Championing the increased use of sustainable energy, nuclear power and microgeneration is Labour MP Dr Alan Whitehead, who holds a doctorate in Political Science from the University of Southampton. Dr Whitehead has been instrumental in drafting a number of policies that are now incorporated into the Climate Change and Sustainable Energy Act 2006, including a requirement for the more effective compliance of building regulations for energy efficiency and the removal of the need to seek planning permission to construct microgeneration technologies on residential lots, including solar panels and small scale wind turbines.

So far, the members of the ECCC do not hold a single science degree amongst them (medicine excluded), although there is evidence that some MPs (Tim Yeo and Dr Alan Whitehead, for example) have some significant experience in the field of climate and energy policy and their influence on the direction of the ECCC is likely to be a positive one. Some others however seem completely unsuitable for a role on this committee, enter John Robertson MP, supporter of the very profitable and completely scientifically reprehensible sugar pill industry. It is also possible that the former head of the National Union of Mineworkers may experience a conflict of interest in when analysing the means for reducing our dependency on coal and other fossil fuels, although his influence in the extraction industry may prove valuable when difficult decisions on the fate of English and Welsh coal mines have to be made. Another possible conflict arises when considering the fact that Liberal Democrat Sir Robert Smith MP, who holds a degree in Mathematics, is also the joint vice-chair of the UK Offshore Oil and Gas Industry Group, a body with significant interest in maintaining the importance of oil and gas in energy generation as well as for domestic use. That said, the oil and gas industry are likely to be vital players in facilitating our transition to cleaner energy generation via improving technology and energy and resource extraction efficiency, and having member of their board in the ECCC is likely to improve relations and cooperation between oil companies and the architects of energy policy within the government.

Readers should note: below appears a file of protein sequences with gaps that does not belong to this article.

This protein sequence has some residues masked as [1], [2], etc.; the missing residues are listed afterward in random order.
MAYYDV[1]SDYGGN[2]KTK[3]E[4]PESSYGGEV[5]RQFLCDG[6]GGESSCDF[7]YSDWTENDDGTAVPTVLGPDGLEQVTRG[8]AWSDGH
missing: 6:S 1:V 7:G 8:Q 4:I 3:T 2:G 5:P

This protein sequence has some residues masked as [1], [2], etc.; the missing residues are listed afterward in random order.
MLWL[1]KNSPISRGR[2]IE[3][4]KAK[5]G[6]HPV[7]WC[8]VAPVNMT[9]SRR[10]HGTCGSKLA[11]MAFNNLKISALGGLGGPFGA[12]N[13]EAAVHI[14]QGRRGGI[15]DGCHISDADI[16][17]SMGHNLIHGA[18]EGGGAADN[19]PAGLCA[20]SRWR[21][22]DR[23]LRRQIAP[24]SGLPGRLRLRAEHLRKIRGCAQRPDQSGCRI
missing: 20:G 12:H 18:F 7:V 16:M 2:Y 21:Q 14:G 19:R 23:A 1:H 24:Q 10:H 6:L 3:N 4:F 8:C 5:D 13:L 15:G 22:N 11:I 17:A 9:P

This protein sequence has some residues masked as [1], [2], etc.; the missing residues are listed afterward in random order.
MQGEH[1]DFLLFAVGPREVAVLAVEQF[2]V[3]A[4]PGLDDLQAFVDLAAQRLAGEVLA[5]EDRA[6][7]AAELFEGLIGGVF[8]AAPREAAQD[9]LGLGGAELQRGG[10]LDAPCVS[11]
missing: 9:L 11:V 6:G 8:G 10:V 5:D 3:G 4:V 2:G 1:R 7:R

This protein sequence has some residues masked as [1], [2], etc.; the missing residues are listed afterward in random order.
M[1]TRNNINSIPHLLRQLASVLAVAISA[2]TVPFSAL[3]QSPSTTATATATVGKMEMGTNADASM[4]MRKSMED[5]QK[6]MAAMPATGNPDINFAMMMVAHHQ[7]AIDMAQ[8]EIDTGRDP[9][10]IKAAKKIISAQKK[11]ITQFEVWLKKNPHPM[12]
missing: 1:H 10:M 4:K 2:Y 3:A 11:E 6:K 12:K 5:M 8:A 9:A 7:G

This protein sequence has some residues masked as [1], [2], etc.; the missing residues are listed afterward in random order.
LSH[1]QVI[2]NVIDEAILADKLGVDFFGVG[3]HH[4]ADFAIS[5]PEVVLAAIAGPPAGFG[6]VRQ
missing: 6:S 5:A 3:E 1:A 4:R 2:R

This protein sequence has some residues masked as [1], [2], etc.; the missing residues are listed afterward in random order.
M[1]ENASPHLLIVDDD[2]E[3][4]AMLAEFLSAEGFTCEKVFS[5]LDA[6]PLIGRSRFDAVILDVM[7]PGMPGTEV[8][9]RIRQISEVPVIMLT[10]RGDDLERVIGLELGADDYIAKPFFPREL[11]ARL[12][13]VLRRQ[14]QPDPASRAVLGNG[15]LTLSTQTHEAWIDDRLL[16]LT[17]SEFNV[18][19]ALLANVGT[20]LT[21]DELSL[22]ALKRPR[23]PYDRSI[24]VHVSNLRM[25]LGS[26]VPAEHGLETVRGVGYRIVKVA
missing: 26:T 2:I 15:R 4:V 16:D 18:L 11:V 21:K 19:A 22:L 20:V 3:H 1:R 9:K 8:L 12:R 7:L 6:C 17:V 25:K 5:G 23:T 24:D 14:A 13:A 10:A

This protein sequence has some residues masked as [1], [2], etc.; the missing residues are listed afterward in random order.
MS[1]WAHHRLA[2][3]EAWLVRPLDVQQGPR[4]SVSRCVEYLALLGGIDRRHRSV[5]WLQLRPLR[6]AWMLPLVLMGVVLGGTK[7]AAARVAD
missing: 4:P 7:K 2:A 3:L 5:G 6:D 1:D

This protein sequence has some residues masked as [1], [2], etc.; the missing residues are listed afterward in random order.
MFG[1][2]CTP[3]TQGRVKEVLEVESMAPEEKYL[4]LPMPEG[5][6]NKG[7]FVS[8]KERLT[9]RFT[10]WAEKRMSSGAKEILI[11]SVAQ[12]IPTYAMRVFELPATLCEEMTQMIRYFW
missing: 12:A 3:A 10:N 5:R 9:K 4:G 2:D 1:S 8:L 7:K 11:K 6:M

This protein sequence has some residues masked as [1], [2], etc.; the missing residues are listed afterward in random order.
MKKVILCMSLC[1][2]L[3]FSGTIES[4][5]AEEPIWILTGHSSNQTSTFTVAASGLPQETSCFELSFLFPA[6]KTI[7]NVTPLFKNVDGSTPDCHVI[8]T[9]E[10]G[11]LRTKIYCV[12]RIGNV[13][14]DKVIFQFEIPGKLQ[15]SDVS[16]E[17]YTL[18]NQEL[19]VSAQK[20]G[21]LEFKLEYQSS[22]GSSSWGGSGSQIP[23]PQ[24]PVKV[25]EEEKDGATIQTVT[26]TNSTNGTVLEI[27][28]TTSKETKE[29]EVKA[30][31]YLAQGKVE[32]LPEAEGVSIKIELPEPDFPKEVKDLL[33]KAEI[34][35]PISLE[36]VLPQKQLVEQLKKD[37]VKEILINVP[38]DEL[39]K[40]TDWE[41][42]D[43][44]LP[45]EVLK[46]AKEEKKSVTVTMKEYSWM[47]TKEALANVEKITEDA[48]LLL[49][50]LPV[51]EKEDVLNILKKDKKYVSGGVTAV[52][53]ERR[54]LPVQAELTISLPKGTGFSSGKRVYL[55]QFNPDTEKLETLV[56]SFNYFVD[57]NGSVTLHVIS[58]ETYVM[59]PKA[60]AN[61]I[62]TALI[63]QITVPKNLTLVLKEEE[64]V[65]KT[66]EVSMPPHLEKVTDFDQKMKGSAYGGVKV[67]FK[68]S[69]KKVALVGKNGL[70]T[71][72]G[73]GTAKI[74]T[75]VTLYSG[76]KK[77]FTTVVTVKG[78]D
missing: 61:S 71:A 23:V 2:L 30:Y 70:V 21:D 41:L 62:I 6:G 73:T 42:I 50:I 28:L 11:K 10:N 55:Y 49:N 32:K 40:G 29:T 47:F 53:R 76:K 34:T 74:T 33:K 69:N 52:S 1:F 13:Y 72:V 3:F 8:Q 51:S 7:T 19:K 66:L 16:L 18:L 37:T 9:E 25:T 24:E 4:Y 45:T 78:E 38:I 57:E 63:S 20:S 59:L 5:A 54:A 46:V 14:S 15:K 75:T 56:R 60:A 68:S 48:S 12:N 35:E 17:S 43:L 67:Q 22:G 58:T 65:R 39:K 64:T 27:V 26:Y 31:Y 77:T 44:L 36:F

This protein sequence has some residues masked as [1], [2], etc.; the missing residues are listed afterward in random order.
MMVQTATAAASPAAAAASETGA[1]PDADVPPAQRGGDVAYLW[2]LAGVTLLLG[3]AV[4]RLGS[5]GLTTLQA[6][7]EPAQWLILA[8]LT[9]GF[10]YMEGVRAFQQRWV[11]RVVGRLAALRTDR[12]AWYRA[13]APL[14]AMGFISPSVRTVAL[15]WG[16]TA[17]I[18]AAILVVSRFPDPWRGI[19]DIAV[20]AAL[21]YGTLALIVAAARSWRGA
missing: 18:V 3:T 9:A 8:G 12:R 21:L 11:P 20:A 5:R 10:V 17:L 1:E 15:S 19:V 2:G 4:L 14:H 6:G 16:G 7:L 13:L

So in conclusion, current or former scientists remain absent within the ECCC, despite the clear scientific remit of this committee. This is an uncomfortable situation, especially in light of the increasing evidence that more drastic action, grounded in scientific evidence, is almost certainly required to mitigate the worst of the effects of global climate change.

edit (13:51) : corrected some grammar and spelling mistakes.